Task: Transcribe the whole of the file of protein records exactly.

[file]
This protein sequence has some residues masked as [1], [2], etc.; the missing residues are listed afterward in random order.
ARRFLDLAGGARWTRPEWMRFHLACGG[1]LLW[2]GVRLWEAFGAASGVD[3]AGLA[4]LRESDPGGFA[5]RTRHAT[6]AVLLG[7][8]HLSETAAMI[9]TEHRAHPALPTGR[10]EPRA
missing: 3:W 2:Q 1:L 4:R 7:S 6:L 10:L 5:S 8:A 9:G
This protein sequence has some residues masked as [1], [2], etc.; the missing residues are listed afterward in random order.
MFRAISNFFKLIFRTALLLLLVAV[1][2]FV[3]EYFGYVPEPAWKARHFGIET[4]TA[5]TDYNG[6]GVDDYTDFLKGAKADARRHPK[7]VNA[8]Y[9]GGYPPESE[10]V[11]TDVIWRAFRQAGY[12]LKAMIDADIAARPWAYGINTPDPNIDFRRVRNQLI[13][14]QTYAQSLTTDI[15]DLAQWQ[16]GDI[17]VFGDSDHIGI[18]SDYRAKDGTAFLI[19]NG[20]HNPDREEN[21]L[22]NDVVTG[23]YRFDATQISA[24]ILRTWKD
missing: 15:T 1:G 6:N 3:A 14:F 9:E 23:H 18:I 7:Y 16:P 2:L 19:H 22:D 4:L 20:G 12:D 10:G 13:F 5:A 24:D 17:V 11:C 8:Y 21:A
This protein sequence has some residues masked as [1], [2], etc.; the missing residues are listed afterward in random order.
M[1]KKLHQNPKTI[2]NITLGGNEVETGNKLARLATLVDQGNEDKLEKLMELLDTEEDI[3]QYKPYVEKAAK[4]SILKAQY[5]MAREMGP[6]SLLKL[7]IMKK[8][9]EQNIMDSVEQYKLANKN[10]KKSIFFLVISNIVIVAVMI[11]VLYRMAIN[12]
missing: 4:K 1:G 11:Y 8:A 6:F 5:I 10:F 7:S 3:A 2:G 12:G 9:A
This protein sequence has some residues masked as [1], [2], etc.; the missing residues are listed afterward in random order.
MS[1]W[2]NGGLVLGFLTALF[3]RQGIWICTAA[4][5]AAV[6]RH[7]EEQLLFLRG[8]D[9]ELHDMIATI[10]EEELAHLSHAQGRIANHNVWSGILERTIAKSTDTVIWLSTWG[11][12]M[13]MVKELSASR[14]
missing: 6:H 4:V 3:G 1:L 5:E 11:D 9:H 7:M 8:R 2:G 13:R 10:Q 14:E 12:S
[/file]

This protein sequence has some residues masked as [1], [2], etc.; the missing residues are listed afterward in random order.
ARRFLDLAGGARWTRPEWMRFHLACGG[1]LLW[2]GVRLWEAFGAASGVD[3]AGLA[4]LRESDPGGFA[5]RTRHAT[6]AVLLG[7][8]HLSETAAMI[9]TEHRAHPALPTGR[10]EPRA
missing: 3:W 2:Q 1:L 4:R 7:S 6:L 10:L 5:S 8:A 9:G
This protein sequence has some residues masked as [1], [2], etc.; the missing residues are listed afterward in random order.
MFRAISNFFKLIFRTALLLLLVAV[1][2]FV[3]EYFGYVPEPAWKARHFGIET[4]TA[5]TDYNG[6]GVDDYTDFLKGAKADARRHPK[7]VNA[8]Y[9]GGYPPESE[10]V[11]TDVIWRAFRQAGY[12]LKAMIDADIAARPWAYGINTPDPNIDFRRVRNQLI[13][14]QTYAQSLTTDI[15]DLAQWQ[16]GDI[17]VFGDSDHIGI[18]SDYRAKDGTAFLI[19]NG[20]HNPDREEN[21]L[22]NDVVTG[23]YRFDATQISA[24]ILRTWKD
missing: 15:T 1:G 6:N 3:A 14:F 9:E 23:H 18:I 7:Y 16:P 2:L 19:H 22:D 4:L 20:G 12:D 10:G 13:F 5:A 24:D 17:V 11:C 8:Y 21:A
This protein sequence has some residues masked as [1], [2], etc.; the missing residues are listed afterward in random order.
M[1]KKLHQNPKTI[2]NITLGGNEVETGNKLARLATLVDQGNEDKLEKLMELLDTEEDI[3]QYKPYVEKAAK[4]SILKAQY[5]MAREMGP[6]SLLKL[7]IMKK[8][9]EQNIMDSVEQYKLANKN[10]KKSIFFLVISNIVIVAVMI[11]VLYRMAIN[12]
missing: 4:K 1:G 11:Y 8:A 6:F 5:I 10:F 7:S 3:A 2:G 12:G 9:A
This protein sequence has some residues masked as [1], [2], etc.; the missing residues are listed afterward in random order.
MS[1]W[2]NGGLVLGFLTALF[3]RQGIWICTAA[4][5]AAV[6]RH[7]EEQLLFLRG[8]D[9]ELHDMIATI[10]EEELAHLSHAQGRIANHNVWSGILERTIAKSTDTVIWLSTWG[11][12]M[13]MVKELSASR[14]
missing: 6:H 4:V 3:G 1:L 5:E 11:D 9:H 7:M 8:R 2:G 13:R 10:Q 14:E 12:S